Generation Gap: Income/Outcome

Generation Gap: Income/Outcome

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Smurf Village AssociationLast night, my wife and I attended our first Village Association meeting.

What the hell is that? Well, think, town hall meeting, but a lot less formal.

We live in a section of town that was once its own entity, but has since been absorbed into the neighboring city. The Village Association is its attempt to distinguish itself from the greater community and I’m all for it.

The meetings apparently occur once each month and are hosted by the “ceremonial” mayor of our town. Nice enough guy, I guess (he made a point to shake our hands on the way in and the way out), but he rubs me the wrong way for some reason — he plays the part of an arrogant New Yorker — which is really out of place here.

Anyhow, besides one other couple, that was apparently new to the club as well, it looked more like a senior citizen’s meeting than anything else. I briefly got the feeling that some in the room were happy to see some young faces in the crowd.

The topics covered were interesting, if you live in this small section of town, and the meeting moved along at a pretty decent clip.

We even got pieces of cake! Really, it was like going to a grandparent’s birthday party at the nursing home or something. But who doesn’t like cake?

What struck me was how some of the older people think. One of the more heated discussions was regarding the costs of re-renovating a recently completed park project — and the line was quickly drawn. It was obviously young vs. old.

The debate focused on the engraved bricks you often see in municipal areas these days. You know, you pay $80 to the town and they engrave your name on a brick that will be used in the construction of a new municipal building.

Last year, the Village Association “built” a park that included this kind of brick in a mosaic fashion around a clock tower, with some benches and that sort of thing. Very “Back to the Future”… Okay, not really, but that would be cool…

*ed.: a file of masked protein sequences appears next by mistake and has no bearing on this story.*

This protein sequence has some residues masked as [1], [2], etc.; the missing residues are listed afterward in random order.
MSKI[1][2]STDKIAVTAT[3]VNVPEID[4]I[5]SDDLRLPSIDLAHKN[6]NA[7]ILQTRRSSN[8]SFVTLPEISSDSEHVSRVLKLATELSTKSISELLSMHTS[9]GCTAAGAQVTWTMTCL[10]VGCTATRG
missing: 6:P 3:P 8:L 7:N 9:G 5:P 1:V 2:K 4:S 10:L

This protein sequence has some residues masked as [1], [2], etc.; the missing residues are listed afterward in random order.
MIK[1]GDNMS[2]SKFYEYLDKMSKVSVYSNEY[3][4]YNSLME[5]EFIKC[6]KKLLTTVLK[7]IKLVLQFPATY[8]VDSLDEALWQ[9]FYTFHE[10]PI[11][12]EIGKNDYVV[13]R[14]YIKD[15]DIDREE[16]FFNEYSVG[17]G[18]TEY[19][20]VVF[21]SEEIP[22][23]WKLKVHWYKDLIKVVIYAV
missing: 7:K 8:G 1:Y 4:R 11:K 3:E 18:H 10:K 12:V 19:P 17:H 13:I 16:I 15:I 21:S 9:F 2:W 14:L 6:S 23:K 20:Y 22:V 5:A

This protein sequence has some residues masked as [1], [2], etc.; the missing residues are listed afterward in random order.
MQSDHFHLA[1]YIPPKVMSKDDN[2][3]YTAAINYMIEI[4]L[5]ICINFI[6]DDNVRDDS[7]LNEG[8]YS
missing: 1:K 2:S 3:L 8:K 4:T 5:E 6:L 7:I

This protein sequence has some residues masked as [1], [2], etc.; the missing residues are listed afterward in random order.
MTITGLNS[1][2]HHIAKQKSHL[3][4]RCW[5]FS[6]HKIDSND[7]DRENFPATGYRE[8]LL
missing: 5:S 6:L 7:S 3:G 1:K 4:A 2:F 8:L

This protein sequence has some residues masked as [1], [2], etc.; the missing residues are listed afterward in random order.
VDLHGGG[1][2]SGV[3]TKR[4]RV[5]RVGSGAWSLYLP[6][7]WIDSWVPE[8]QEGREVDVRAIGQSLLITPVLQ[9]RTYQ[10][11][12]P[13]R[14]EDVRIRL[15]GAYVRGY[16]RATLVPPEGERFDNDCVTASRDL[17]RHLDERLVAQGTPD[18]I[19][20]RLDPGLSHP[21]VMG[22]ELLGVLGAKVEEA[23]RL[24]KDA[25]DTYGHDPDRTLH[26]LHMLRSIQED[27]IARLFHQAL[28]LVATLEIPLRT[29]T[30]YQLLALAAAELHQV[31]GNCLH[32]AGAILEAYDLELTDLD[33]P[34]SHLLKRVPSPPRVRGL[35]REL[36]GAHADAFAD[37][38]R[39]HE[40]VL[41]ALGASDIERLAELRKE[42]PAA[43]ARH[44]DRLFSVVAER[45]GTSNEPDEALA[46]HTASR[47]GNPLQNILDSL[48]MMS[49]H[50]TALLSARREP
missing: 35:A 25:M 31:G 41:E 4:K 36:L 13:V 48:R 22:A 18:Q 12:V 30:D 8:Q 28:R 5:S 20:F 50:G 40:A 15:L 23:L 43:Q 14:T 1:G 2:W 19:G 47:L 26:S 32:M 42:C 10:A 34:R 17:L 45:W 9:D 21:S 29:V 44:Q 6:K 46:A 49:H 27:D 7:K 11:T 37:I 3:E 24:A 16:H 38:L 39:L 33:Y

For the younger set, it was about saving money. For the older set, it was about bringing in more money.

You see, the younger group (by younger, I mean under 50) was opposed to the idea of tearing up the completed park to install more “engraved” bricks. The project is done, the mosaic looks great, the surface is flat, the moss growing between the bricks is uniform. You know, it looks like a job well done. Let’s leave it at that.

The older group seems only interested in selling more bricks. Tear the damn think apart, one brick at a time, as more people request to have a brick engraved.

What they couldn’t seem to get a handle on is that it’s not worth the costs involved. One sold brick doesn’t cover the costs involved to install a new one. All they saw were dollar signs (completely ignoring the costs that would come later).

To me, the whole debate went the opposite way I thought it would have. I wouldn’t have thought the younger set would have been the group that was interested in turning away cash upfront in the name of pinching pennies in the grand scheme. It was the older set that seemed, well, greedy… without even considering the ramifications.

I guess it’s a good sign that the younger folks are more cautious when it comes to finances, but the “topic” will be up for discussion again next month… and I’m pretty sure it will be another 20 years before I join the majority…


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